This excerpt is from the December 1997 issue of Whatcom Watch.
by Nicole Oliver
On November 18, 1997, a pilot project to clean up the contaminated sediments in Bellingham Bay was unveiled to the public in an information fair at the Bellingham Cruise Terminal.
The Bellingham Bay Demonstration Pilot Project or the Baywide Pilot is a cooperative partnership to streamline cleanup of contaminated sediments in Bellingham Bay. By bringing together the many government and industry players who have a stake in the bay, and the residents and businesses of the area, improvement in the overall health of Bellingham Bay can be made faster and at lower cost. The goals of the Baywide pilot project are to:
• Stop ongoing contamination at the source
• Clean up contaminated marine sediments and find suitable disposal sites
• Restore habitat for fish, birds and other aquatic resources
• Plan for future aquatic and shoreline land uses
History of the Baywide Project
In 1996 federal and state agencies formed the Cooperative Sediment Management Program to explore new and better ways to clean up contaminated sediments throughout Puget Sound. They included Washington Depts. of Ecology, Natural Resources and Transportation, Puget Sound Water Quality Action Team, U.S. Environmental Protection Agency and the U.S. Army Corps of Engineers. Working together, these agencies proposed a demonstration pilot to develop sediment cleanup priorities in an urban embayment of Puget Sound in partnership with local governments, businesses, and citizens. The agencies set aside $700,000 in grant money for local government to help fund the pilot.
Local participants in the Bellingham Bay Action Program expressed strong interest in hosting the demonstration pilot. They are the Port of Bellingham, City of Bellingham, Whatcom County Health Department and Georgia Pacific West, Inc.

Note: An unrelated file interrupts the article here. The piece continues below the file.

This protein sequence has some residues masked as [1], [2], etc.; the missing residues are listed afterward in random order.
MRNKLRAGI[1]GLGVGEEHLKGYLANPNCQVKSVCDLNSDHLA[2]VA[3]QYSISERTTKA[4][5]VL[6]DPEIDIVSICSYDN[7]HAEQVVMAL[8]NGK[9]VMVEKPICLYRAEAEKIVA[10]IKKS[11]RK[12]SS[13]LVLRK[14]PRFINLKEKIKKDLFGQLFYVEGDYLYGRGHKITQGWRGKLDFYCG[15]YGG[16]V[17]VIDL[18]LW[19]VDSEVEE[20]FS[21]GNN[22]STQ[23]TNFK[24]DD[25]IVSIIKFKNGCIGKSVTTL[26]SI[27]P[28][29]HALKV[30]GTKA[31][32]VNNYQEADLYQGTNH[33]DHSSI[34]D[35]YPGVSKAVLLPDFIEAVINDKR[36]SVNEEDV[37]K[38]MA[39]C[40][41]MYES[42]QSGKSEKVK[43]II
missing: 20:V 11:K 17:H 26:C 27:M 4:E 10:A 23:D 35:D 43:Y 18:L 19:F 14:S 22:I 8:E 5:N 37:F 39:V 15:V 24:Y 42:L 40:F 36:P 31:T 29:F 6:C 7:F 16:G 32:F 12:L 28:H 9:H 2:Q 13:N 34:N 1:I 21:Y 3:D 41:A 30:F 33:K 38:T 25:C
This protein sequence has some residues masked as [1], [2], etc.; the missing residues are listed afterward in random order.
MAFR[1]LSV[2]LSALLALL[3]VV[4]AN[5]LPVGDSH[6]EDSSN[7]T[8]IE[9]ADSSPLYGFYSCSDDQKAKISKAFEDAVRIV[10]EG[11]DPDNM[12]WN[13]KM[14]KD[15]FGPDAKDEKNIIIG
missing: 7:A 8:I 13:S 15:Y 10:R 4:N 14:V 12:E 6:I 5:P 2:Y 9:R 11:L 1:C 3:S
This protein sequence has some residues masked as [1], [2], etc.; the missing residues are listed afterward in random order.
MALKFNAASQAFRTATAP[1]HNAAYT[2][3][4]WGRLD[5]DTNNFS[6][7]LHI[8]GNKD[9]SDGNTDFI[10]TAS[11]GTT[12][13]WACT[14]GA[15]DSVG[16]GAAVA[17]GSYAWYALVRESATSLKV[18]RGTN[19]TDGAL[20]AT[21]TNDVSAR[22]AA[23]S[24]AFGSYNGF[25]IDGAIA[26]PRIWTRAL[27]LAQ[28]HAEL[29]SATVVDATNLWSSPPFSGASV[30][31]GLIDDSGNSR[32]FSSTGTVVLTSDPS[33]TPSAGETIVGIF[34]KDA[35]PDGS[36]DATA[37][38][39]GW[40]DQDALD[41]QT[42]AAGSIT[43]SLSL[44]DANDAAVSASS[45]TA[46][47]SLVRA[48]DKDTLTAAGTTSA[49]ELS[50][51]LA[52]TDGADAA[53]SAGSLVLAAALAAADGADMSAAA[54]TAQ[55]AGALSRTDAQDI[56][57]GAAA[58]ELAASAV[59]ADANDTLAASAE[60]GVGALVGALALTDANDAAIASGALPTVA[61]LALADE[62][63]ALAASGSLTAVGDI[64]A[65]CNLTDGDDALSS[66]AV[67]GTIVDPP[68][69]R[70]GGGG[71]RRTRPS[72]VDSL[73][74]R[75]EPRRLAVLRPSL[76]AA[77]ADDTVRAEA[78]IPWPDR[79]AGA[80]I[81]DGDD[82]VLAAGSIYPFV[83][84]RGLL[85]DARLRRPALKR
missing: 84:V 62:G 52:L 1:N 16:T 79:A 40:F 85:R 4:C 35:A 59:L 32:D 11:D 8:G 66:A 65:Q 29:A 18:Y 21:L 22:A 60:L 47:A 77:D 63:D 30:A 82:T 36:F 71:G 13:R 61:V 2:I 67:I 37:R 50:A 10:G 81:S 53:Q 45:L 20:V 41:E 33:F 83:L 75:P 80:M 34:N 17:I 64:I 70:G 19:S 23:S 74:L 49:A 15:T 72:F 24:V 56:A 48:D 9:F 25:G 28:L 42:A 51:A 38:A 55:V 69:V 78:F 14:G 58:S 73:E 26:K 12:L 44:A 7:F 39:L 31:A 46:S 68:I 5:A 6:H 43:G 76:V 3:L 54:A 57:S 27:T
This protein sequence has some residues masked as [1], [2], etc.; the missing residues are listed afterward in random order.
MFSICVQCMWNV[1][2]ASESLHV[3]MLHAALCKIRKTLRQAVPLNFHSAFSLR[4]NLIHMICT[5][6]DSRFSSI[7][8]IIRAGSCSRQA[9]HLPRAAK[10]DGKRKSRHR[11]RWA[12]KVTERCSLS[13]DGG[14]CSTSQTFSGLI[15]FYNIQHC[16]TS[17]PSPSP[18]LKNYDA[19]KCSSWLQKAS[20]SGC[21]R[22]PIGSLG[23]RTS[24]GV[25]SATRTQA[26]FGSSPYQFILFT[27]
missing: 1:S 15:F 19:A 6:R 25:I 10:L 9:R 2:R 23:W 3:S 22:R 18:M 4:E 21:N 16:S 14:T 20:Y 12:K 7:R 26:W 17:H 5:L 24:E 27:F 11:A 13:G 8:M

The combined scope includes strategic environmental planning, contaminant source control, contaminated site cleanup, sediment disposal, infill property development and effective habitat management.
Contamination Sediment Sources
Efforts to address contamination problems in urban bays throughout Puget Sound have been underway since the early 1980s. Some contaminants have been found to pose a threat to human health and aquatic organisms that live in the sediments.
Significant current projects include:
• Georgia Pacific and the Washington State Department of Ecology are investigating the Whatcom Waterway to measure levels of mercury and other contaminants which exist in the sediments, where they are located and what the options are for cleanup.
• The Cornwall Avenue landfill is being examined by the Port of Bellingham, the city, and the Washington State Department of Natural Resources to determine how the environment may be affected.
Contaminated Sediments Disposal
It is anticipated that cleanup efforts in Bellingham Bay will require the excavation and removal of large volumes of contaminated sediments. The safe disposal of sediments requires careful planning.
Many sites have been analyzed for costs, benefits and logistics, and the one that stands out most prominently seems to be the Cornwall Avenue landfill site. Situated at the end of Cornwall Avenue adjacent to Georgia-Pacific, this historic landfill is presently being eroded daily by tides, and is in need of remediation by law. The proposed site would involve building a large berm out in the water, filling the area with the dredged sediment, and capping it with clean material, creating an extension of upland out into the bay.
Aquatic Land Use in the Bay
Bellingham Bay supports many uses — commerce and shipping, fishing and other natural resources uses, and recreational activities. Much of the bay itself is owned in trust for the people of Washington by the Washington State Department of Natural Resources. The shoreline is used by a variety of business and government organizations, often under leases from the Department of Natural Resources and the Port of Bellingham.
To view the bay as a whole, cleanup activities, habitat restoration plans, port and other industrial developments, and shoreline activities must be closely coordinated. It is this integrated approach that makes the Bayside Pilot a better way to go — bringing all of the parties together to create a true bayside plan.
Next Steps in the Process
The Bellingham Bay Work Group will package alternative approaches addressing sediment cleanup, control of contaminant sources, habitat protection and restoration, and aquatic shoreline land-use planning. An environmental impact statement under the State Environmental Policy Act will analyze the different alternatives, evaluate their relative environmental impacts, and point the way to future actions and decisions in Bellingham Bay.
Scoping for the environmental impact statement will happen in early 1998, and the draft environmental impact statement will be available for public review next summer.
Nicole Oliver is a former Whatcom Watch editor. She is currently development manager for the Bellingham Parks and Recreation Department and chair of the Whatcom County Planning Commission.